Blessed be the Lord for another day of mercy, even though I am now weary with its toils. Unto the preserver of men lift I my song of gratitude. The dove found no rest out of the ark, and therefore returned to it; and my soul has learned yet more fully than ever, this day, that there is no satisfaction to be found in earthly things—God alone can give rest to my spirit. As to my business, my possessions, my family, my attainments, these are all well enough in their way, but they cannot fulfil the desires of my immortal nature. "Return unto thy rest, O my soul, for the Lord hath dealt bountifully with thee." It was at the still hour, when the gates of the day were closing, that with weary wing the dove came back to the master: O Lord, enable me this evening thus to return to Jesus. She could not endure to spend a night hovering over the restless waste, not can I bear to be even for another hour away from Jesus, the rest of my heart, the home of my spirit. She did not merely alight upon the roof of the ark, she "came in to him;" even so would my longing spirit look into the secret of the Lord, pierce to the interior of truth, enter into that which is within the veil, and reach to my Beloved in very deed. To Jesus must I come: short of the nearest and dearest intercourse with Him my panting spirit cannot stay. Blessed Lord Jesus, be with me, reveal Thyself, and abide with me all night, so that when I awake I may be still with thee. I note that the dove brought in her mouth an olive branch plucked off, the memorial of the past day, and a prophecy of the future. Have I no pleasing record to bring home? No pledge and earnest of lovingkindness yet to come? Yes, my Lord, I present Thee my grateful acknowledgments for tender mercies which have been new every morning and fresh every evening; and now, I pray Thee, put forth Thy hand and take Thy dove into Thy bosom.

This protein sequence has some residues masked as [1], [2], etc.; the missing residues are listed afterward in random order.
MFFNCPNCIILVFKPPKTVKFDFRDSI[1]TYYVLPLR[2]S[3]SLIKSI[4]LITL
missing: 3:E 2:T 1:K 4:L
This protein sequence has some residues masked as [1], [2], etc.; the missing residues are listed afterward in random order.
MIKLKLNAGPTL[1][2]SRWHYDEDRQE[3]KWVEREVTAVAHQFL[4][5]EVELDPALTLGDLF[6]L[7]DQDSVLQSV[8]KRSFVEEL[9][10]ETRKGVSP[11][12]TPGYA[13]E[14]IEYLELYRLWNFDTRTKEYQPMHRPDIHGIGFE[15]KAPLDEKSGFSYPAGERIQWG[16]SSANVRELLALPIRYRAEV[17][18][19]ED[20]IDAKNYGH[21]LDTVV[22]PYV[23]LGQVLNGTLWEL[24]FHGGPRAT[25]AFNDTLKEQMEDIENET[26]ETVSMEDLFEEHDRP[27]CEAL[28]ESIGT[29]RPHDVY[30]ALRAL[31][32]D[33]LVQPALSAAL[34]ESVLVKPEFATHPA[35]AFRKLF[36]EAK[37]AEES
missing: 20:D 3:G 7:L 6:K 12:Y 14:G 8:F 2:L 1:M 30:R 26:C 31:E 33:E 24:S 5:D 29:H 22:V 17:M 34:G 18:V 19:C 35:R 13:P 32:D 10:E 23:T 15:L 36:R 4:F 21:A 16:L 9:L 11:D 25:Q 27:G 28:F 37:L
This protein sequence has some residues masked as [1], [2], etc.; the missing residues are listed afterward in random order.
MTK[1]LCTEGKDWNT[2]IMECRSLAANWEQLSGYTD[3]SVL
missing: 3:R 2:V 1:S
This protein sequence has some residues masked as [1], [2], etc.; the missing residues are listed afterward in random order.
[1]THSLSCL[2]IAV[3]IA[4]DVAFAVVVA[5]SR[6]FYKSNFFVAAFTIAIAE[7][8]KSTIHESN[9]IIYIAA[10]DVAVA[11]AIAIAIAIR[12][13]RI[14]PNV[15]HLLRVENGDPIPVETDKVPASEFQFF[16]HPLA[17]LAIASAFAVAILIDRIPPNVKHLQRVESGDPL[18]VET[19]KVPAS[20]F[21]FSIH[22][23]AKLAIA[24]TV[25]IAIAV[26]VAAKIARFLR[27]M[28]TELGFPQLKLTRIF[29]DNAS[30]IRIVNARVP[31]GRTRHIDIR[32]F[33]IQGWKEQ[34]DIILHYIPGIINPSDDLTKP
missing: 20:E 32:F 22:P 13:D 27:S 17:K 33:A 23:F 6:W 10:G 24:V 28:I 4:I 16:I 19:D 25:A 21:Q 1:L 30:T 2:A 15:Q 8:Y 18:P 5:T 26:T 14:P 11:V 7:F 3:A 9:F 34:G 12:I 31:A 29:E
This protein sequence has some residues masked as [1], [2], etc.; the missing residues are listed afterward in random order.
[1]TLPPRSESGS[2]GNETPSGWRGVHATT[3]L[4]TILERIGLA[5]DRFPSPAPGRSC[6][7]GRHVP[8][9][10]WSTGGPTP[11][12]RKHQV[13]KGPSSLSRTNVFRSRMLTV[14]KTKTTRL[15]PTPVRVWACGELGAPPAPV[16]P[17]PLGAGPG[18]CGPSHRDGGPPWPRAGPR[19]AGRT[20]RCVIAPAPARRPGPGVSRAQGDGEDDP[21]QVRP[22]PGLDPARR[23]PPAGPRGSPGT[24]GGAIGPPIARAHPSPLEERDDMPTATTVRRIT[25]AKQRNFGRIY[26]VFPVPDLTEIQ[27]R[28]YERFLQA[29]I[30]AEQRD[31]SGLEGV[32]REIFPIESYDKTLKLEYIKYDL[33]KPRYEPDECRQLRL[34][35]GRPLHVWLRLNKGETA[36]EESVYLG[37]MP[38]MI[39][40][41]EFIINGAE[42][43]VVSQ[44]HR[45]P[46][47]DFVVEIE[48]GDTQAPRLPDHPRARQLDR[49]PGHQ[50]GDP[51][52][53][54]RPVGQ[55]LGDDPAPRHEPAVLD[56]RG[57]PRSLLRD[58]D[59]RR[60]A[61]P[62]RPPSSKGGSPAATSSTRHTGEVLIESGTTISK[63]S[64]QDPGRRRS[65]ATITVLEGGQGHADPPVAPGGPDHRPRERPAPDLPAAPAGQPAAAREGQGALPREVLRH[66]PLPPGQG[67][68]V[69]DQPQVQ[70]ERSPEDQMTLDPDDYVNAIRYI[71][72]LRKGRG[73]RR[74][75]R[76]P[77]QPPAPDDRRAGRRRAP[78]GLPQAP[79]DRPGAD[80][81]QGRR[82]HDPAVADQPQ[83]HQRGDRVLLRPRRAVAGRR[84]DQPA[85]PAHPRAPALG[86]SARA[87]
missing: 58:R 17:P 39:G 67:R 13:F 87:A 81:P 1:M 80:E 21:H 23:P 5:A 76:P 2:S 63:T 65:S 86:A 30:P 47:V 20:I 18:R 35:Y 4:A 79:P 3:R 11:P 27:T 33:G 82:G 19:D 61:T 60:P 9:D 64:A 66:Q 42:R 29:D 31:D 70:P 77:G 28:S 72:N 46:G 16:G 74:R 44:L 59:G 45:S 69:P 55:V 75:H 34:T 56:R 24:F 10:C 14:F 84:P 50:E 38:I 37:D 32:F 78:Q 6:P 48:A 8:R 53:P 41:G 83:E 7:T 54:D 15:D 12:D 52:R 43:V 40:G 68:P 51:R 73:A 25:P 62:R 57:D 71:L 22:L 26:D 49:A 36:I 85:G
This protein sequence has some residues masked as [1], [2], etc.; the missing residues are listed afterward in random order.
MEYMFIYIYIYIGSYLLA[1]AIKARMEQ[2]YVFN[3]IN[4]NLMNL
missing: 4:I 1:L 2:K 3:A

Octavius Winslow


The God of all comfort, who comforts us in all our tribulation. 2 Cor. 1:3- 4.